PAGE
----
posted on March 31, 2014 13:42
The cattle rancher Joe Painter gives credit to his father for the appreciation of the pheasant, sage grouse, sharptails, ducks, wild turkeys and partridge he has. His cattle ranch outside of Buffalo, South Dakota is certainly an example how ranchers and wildlife can live in harmony.
Throughout his whole life, he has held a love for birds that has translated into a willingness to do anything to keep them on his land.
An example of this action would be his habitat improvement initiatives he has personally implemented on 13,000 acres with the help from Sage Grouse Initiative (SGI) and the Natural Resources Conservation Service.
Painter explains that ranching is not a very profitable business and they are more stewards of the land. This often means he is interested when help is offered and there is a benefit for livestock, wildlife and himself.
He is not the only one – 700 other ranchers have voluntarily enrolled in conservation easements, grazing improvements and conifer removal projects across eleven of the western states. This is all part of an SGI partnership launched in 2010.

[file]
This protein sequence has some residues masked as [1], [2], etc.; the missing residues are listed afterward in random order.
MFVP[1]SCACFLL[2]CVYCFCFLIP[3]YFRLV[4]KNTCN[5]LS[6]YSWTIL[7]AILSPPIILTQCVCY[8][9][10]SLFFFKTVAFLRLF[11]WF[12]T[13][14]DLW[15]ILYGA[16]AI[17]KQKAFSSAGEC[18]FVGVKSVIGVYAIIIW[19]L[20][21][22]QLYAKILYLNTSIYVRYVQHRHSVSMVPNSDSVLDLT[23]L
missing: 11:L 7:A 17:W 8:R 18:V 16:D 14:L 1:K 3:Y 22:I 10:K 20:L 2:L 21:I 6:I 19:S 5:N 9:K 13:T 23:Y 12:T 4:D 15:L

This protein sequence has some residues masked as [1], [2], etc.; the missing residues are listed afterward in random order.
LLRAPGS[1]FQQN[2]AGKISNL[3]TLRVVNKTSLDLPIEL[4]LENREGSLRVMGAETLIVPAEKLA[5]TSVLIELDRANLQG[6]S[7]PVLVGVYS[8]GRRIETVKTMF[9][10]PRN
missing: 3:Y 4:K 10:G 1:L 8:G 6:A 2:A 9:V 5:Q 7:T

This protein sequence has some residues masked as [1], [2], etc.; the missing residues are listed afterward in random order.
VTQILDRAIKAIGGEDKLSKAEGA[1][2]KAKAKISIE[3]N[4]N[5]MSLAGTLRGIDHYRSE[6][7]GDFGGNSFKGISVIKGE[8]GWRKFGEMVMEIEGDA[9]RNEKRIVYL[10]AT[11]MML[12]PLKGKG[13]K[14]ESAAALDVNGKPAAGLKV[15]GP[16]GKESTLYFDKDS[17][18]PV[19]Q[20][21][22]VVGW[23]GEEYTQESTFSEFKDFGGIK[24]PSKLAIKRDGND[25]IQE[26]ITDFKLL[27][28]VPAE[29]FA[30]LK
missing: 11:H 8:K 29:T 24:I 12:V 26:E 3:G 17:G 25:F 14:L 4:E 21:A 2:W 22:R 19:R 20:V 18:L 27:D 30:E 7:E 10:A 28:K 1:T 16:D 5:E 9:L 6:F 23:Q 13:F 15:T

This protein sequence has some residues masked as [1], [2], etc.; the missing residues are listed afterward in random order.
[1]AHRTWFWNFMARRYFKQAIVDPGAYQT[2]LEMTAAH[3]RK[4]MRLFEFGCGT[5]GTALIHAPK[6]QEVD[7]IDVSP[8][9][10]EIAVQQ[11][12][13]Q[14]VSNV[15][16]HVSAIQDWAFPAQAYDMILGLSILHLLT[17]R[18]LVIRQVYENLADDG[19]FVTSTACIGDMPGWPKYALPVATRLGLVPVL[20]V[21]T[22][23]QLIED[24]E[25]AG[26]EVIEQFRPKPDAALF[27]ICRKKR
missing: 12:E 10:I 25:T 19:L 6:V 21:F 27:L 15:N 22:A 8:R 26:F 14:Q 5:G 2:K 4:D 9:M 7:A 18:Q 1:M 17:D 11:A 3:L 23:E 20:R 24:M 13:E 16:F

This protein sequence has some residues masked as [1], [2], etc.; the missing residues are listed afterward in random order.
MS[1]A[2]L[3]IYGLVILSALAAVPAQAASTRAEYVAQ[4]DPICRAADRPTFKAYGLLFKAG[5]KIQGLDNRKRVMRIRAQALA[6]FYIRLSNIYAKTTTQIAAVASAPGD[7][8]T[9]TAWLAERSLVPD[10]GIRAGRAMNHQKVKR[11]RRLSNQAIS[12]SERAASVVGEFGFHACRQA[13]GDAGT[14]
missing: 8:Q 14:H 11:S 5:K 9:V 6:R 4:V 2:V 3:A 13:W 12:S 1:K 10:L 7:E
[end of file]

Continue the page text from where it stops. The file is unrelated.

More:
Although this partnership was primarily focused on grouse, pheasants do receive significant benefit from the habitat conservation.
However his land also receives considerable benefit. By allowing up to 200 acres of land to rest for a year and half, Joe Painter comments that there is a chance for the foliage to grow back and recharge. This allows for the roots to become stronger - a “win-win for the birds and the livestock.”
Painter is always on the lookout and listening hard for the wings in the grassland with the lowing of cattle. “It’s nice to leave enough habitat for the birds,” he states.
Do you think Joe is an inspiration for other ranchers?
Let us know in the comments below: